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Governance and APRM Programme

Good governance assists countries to adhere to the rule of law, enhance economic performance and minimise conflict. This programme seeks to stimulate informed discussion and insightful research on governance in Africa, through the lens of the African Peer Review Mechanism (APRM), the continent’s innovative governance monitoring and promotion instrument. The GAP programme also works with civil society organisations to strengthen their interest and meaningful participation in the APRM and related processes in the emerging African Governance Architecture (AGA). We aim to improve the ability of the APRM to contribute to governance reforms, institutions and processes. As a result SAIIA is widely seen as the leading independent authority on the APRM.

The current programme is a collaboration between SAIIA and the Electoral Institute for Sustainable Democracy in Africa (EISA). GAP also works with the APRM Secretariat on a project to enhance the interaction of the Pan-African Parliament with the APRM.

SAIIA Occasional Paper No 83, May 2011
Kanayo F. Nwanze, President of the International Fund for Agricultural Development cordially invites you to a discussion forum on “New challenges, new opportunities: African agriculture in the 21st century”. Date: Tuesday, 3 May 2011Time: 9 a.m. to 2 p.m.Venue: The Cape Sun, Cape Town
In April 2011, in the midst of upheavals and revolutions in the Middle East and North Africa, Rwandans commemorate the seventeenth anniversary of the Rwandan genocide - a period of 100 days during which over a million Rwandans were slaughtered. Although the country has made significant gains in reforming its socio-economic landscape and achieving increased gender parity, many observers argue that this has come at the expense of core political freedoms.
As published by The New Age on 11 March 2011 There is no doubt that the level of discontent around the world is rising to dangerous levels. Maybe that is what their leaders think, but it is clear, to use a contemporary term, revolution has gone viral. Not only are social networking and cellphone technology helping ordinary people, especially the youth, to arrange and coordinate protest movements and events, but these same technologies are spreading the word about what is happening in country after country.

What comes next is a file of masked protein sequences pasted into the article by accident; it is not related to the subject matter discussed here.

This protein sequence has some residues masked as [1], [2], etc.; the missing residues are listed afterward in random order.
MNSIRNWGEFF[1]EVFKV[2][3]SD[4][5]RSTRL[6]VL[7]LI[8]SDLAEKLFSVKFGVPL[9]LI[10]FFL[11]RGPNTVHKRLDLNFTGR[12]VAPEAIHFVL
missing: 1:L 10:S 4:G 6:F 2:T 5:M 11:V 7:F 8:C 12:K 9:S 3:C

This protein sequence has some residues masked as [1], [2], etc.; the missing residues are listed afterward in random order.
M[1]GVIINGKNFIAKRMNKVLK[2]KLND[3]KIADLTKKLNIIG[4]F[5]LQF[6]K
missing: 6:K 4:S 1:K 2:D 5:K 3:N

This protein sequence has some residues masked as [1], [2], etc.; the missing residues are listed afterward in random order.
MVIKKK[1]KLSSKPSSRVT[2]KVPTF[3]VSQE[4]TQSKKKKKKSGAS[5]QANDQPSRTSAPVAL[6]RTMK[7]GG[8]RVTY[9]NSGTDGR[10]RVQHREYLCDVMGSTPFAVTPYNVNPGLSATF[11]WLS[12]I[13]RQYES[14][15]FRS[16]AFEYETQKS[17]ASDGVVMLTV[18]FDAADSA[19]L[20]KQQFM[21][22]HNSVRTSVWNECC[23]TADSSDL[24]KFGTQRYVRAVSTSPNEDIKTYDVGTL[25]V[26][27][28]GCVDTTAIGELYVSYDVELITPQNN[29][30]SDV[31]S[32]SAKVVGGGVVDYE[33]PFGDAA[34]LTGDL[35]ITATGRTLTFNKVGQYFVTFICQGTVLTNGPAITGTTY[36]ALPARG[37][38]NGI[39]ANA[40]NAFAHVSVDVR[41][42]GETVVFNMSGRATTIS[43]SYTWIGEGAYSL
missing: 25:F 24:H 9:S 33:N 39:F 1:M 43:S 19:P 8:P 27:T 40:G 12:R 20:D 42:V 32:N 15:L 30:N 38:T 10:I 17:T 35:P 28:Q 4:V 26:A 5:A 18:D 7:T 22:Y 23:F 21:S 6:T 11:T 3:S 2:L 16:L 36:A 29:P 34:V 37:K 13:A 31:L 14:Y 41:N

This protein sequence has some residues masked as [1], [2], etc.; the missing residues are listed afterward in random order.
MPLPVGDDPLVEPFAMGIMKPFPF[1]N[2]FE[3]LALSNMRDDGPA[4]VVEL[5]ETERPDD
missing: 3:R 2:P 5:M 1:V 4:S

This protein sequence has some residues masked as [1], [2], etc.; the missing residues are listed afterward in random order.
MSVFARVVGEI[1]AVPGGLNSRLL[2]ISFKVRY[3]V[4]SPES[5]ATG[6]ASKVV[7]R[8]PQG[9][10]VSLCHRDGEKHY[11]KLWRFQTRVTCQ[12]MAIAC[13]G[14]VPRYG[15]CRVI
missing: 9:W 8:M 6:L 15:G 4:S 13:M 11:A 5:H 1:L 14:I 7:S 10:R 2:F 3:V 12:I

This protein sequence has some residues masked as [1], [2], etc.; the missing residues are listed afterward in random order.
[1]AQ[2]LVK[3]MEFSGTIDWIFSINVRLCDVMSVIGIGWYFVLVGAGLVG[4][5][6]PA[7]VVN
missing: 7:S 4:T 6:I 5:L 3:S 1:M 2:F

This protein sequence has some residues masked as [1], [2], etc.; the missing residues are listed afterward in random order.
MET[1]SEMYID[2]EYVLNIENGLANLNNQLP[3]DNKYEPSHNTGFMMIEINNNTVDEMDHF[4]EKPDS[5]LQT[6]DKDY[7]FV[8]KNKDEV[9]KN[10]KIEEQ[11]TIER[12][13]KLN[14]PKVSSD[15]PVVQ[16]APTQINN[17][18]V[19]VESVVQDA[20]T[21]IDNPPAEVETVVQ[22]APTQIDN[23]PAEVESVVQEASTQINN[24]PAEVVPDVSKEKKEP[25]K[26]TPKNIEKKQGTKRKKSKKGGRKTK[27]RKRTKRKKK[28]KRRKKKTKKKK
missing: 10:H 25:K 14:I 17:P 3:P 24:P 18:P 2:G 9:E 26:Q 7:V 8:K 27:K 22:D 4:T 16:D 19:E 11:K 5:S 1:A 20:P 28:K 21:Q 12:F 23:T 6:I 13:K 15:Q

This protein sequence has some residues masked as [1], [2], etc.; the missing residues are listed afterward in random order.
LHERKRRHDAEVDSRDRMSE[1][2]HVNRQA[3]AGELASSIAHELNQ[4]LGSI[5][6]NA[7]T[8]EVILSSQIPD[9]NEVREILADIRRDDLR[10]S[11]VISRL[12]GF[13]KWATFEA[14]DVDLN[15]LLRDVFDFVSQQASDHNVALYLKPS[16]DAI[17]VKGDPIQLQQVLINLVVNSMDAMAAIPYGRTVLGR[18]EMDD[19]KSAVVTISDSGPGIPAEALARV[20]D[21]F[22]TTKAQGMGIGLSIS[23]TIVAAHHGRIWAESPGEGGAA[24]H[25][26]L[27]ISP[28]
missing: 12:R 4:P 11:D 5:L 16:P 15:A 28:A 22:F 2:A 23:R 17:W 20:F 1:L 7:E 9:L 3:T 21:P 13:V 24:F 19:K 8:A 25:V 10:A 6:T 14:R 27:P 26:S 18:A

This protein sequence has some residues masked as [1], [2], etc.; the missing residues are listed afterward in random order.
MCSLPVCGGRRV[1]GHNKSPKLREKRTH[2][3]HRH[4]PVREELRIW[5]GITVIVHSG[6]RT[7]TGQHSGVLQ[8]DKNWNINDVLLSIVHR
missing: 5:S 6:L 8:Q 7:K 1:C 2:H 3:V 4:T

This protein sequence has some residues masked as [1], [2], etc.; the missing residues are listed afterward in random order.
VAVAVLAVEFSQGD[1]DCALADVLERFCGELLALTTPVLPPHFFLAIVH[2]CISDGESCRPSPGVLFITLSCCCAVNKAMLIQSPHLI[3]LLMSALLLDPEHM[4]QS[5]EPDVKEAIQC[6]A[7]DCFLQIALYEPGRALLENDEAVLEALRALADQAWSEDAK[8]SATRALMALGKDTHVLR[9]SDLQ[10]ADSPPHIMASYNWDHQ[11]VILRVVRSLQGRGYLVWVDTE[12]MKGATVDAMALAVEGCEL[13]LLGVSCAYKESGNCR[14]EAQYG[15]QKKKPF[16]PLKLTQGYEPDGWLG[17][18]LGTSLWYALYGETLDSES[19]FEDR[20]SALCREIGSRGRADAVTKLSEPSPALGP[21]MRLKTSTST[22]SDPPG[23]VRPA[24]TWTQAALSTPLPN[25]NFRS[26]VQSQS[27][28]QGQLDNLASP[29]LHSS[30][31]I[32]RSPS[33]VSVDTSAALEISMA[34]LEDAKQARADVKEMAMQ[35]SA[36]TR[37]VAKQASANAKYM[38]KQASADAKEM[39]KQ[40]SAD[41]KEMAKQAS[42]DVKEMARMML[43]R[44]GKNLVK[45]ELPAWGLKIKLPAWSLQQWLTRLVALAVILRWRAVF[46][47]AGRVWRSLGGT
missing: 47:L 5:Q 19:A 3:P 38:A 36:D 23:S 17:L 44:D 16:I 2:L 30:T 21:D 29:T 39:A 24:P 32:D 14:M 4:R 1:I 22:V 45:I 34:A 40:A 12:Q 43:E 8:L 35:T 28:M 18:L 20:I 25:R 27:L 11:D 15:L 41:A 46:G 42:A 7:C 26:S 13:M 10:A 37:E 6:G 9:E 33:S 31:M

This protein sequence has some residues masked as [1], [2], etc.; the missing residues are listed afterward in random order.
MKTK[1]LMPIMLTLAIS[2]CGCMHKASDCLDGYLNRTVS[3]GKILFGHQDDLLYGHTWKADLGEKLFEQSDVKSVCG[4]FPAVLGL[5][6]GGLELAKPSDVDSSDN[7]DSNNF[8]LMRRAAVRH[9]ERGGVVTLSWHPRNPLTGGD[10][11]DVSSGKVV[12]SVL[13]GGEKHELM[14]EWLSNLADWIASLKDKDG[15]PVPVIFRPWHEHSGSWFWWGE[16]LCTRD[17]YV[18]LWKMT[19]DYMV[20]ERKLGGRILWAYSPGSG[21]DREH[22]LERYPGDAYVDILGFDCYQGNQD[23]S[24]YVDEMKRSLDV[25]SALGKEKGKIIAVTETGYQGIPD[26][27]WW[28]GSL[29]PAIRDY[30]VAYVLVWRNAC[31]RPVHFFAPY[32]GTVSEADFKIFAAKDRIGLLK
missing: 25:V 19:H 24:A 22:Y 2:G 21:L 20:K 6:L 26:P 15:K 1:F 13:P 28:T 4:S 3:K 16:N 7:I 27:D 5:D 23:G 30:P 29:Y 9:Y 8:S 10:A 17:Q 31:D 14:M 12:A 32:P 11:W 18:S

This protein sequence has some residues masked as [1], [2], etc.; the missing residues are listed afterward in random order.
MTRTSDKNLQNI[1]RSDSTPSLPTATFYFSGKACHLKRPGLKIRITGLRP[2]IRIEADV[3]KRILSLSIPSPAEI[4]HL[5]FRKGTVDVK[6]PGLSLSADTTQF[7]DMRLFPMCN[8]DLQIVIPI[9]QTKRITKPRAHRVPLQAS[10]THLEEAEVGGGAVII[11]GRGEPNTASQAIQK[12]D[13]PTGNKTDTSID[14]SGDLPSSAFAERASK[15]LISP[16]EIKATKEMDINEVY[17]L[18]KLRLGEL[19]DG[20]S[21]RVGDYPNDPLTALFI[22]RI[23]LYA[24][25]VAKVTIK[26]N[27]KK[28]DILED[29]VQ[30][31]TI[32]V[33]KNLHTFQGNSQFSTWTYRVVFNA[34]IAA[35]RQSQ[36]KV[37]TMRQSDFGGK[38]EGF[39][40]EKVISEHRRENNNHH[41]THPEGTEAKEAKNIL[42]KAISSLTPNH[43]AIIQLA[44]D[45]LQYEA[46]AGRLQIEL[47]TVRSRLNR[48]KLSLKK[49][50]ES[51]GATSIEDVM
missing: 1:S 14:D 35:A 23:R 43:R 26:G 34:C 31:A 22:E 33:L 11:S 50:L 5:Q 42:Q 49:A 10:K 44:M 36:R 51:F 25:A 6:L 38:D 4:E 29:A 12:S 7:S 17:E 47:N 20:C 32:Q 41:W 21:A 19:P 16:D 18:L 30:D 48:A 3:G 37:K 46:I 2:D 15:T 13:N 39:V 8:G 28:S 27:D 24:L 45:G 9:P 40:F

As published by The New Age, 22 February 2011 For the past weeks the unfolding drama in the Middle East has dominated news reports and media commentary to exclusion of almost every other issue. And there is still no end in sight. As events reach a certain interim stage of resolution in one country, attention moves to another. Even as pundits attribute the problems in one country to a particular cause, the popular uprisings in another country seem to have a different cause.
This week the citizens of Uganda prepare to go to the polls for presidential and parliamentary elections on Friday, February 18. Ugandan President Yoweri Museveni is expected to win comfortably and the National Resistance Movement is likely to maintain its majority in Uganda’s Parliament. But there are a number of wide-ranging talking points linked to these elections.
While the world’s attention is focused on scenes of barricades in central Cairo, the political and media spotlight has finally come to illuminate the social crisis underlying the Arab worlds’ dictatorial regimes. In 2008, Queen Rania of Jordan warned that unemployed youth in the Arab world constitute a ‘ticking time bomb’ which, if not diffused, could lead to social unrest. She was correct, if events in Tunisia and Egypt are anything to go by.
SAIIA's APRM and Governance Programme is one of the impementing partners for the EU-funded Local Governance and Non-State Actors Support Programme(LGNSP) project  "Support to non-state actors (NSA) engagement in policy dialogue" in Lesotho. This project seeks to see partnerships enhanced between NSA in Lesotho, the Southern African Development Community (SADC) and Europe.  The project focuses on the Cotonou Agreement which is the key framework that governs relations between Lesotho and the European Union and which has the potential to provide a platform for North-South NSA cooperation and influence.  The regional dimension to the Cotonou Agreement’s relations with African, Caribbean and Pacific (ACP) countries also…
Unlike the Egyptian proto-revolution playing out across the world’s television screens, the South African Parliament’s own Prague Spring may have come and gone almost imperceptibly. The post-1994 Parliaments can be periodised neatly. Replete with political galacticos, the founding democratic Parliament was characterised by political energy, vital debate and legislative renewal.